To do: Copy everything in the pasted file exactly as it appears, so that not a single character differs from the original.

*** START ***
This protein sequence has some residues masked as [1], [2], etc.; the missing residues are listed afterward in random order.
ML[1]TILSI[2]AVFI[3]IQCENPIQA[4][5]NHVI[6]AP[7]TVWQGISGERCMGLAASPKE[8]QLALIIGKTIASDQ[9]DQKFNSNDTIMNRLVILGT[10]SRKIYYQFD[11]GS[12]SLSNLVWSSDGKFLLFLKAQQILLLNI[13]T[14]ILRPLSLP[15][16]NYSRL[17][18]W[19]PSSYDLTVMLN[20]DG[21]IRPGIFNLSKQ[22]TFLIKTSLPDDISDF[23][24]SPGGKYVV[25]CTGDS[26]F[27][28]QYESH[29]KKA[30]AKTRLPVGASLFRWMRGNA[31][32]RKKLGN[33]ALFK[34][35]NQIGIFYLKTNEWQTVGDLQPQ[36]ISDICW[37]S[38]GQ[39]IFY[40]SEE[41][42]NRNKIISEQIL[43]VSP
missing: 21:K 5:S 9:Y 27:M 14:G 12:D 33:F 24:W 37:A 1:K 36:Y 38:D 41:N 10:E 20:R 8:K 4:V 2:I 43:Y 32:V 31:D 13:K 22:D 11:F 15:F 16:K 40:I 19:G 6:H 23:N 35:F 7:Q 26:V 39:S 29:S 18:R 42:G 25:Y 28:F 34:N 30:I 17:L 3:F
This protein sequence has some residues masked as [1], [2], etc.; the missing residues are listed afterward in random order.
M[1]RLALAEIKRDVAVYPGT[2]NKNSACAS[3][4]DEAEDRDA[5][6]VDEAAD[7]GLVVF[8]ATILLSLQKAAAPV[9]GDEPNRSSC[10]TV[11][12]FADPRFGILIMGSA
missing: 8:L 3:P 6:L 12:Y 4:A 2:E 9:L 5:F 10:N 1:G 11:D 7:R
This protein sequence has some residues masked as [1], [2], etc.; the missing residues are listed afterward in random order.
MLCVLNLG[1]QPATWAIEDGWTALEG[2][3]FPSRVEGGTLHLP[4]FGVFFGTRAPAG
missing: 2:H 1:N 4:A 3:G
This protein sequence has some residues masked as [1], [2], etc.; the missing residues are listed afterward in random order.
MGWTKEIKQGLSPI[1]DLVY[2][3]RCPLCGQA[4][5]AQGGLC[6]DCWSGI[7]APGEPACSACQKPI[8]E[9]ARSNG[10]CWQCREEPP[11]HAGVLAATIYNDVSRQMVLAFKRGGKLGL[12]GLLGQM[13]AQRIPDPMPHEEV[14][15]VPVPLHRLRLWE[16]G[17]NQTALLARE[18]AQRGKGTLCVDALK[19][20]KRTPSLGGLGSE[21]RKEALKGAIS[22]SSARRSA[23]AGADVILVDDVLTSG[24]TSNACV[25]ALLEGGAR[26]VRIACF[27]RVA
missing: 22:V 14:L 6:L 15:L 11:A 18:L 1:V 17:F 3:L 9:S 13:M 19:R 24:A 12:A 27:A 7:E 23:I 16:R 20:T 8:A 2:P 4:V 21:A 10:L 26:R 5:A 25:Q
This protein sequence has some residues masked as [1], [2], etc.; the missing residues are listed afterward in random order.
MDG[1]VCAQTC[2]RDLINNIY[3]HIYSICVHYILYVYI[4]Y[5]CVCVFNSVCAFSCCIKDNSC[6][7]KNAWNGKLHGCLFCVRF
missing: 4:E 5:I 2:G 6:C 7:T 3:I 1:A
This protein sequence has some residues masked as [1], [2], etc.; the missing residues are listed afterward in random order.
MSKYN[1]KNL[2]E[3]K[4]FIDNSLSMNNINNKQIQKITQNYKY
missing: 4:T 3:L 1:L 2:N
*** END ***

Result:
This protein sequence has some residues masked as [1], [2], etc.; the missing residues are listed afterward in random order.
ML[1]TILSI[2]AVFI[3]IQCENPIQA[4][5]NHVI[6]AP[7]TVWQGISGERCMGLAASPKE[8]QLALIIGKTIASDQ[9]DQKFNSNDTIMNRLVILGT[10]SRKIYYQFD[11]GS[12]SLSNLVWSSDGKFLLFLKAQQILLLNI[13]T[14]ILRPLSLP[15][16]NYSRL[17][18]W[19]PSSYDLTVMLN[20]DG[21]IRPGIFNLSKQ[22]TFLIKTSLPDDISDF[23][24]SPGGKYVV[25]CTGDS[26]F[27][28]QYESH[29]KKA[30]AKTRLPVGASLFRWMRGNA[31][32]RKKLGN[33]ALFK[34][35]NQIGIFYLKTNEWQTVGDLQPQ[36]ISDICW[37]S[38]GQ[39]IFY[40]SEE[41][42]NRNKIISEQIL[43]VSP
missing: 21:K 5:S 9:Y 27:M 14:G 12:D 33:F 24:W 37:A 1:K 36:Y 38:D 41:N 10:E 20:R 8:K 4:V 2:I 43:Y 32:V 31:D 13:K 22:D 11:F 15:F 16:K 40:I 19:G 6:H 23:N 35:F 7:Q 26:V 39:S 29:S 18:R 42:G 25:Y 28:F 34:N 30:I 17:L 3:F
This protein sequence has some residues masked as [1], [2], etc.; the missing residues are listed afterward in random order.
M[1]RLALAEIKRDVAVYPGT[2]NKNSACAS[3][4]DEAEDRDA[5][6]VDEAAD[7]GLVVF[8]ATILLSLQKAAAPV[9]GDEPNRSSC[10]TV[11][12]FADPRFGILIMGSA
missing: 8:L 3:P 6:L 12:Y 4:A 2:E 9:L 5:F 10:N 1:G 11:D 7:R
This protein sequence has some residues masked as [1], [2], etc.; the missing residues are listed afterward in random order.
MLCVLNLG[1]QPATWAIEDGWTALEG[2][3]FPSRVEGGTLHLP[4]FGVFFGTRAPAG
missing: 2:H 1:N 4:A 3:G
This protein sequence has some residues masked as [1], [2], etc.; the missing residues are listed afterward in random order.
MGWTKEIKQGLSPI[1]DLVY[2][3]RCPLCGQA[4][5]AQGGLC[6]DCWSGI[7]APGEPACSACQKPI[8]E[9]ARSNG[10]CWQCREEPP[11]HAGVLAATIYNDVSRQMVLAFKRGGKLGL[12]GLLGQM[13]AQRIPDPMPHEEV[14][15]VPVPLHRLRLWE[16]G[17]NQTALLARE[18]AQRGKGTLCVDALK[19][20]KRTPSLGGLGSE[21]RKEALKGAIS[22]SSARRSA[23]AGADVILVDDVLTSG[24]TSNACV[25]ALLEGGAR[26]VRIACF[27]RVA
missing: 22:V 14:L 6:L 15:L 11:A 18:L 1:V 17:F 3:L 9:S 13:M 19:R 24:A 12:A 27:A 7:E 23:I 16:R 20:T 8:A 2:P 4:V 21:A 10:L 26:R 5:A 25:Q
This protein sequence has some residues masked as [1], [2], etc.; the missing residues are listed afterward in random order.
MDG[1]VCAQTC[2]RDLINNIY[3]HIYSICVHYILYVYI[4]Y[5]CVCVFNSVCAFSCCIKDNSC[6][7]KNAWNGKLHGCLFCVRF
missing: 4:E 5:I 2:G 6:C 7:T 3:I 1:A
This protein sequence has some residues masked as [1], [2], etc.; the missing residues are listed afterward in random order.
MSKYN[1]KNL[2]E[3]K[4]FIDNSLSMNNINNKQIQKITQNYKY
missing: 4:T 3:L 1:L 2:N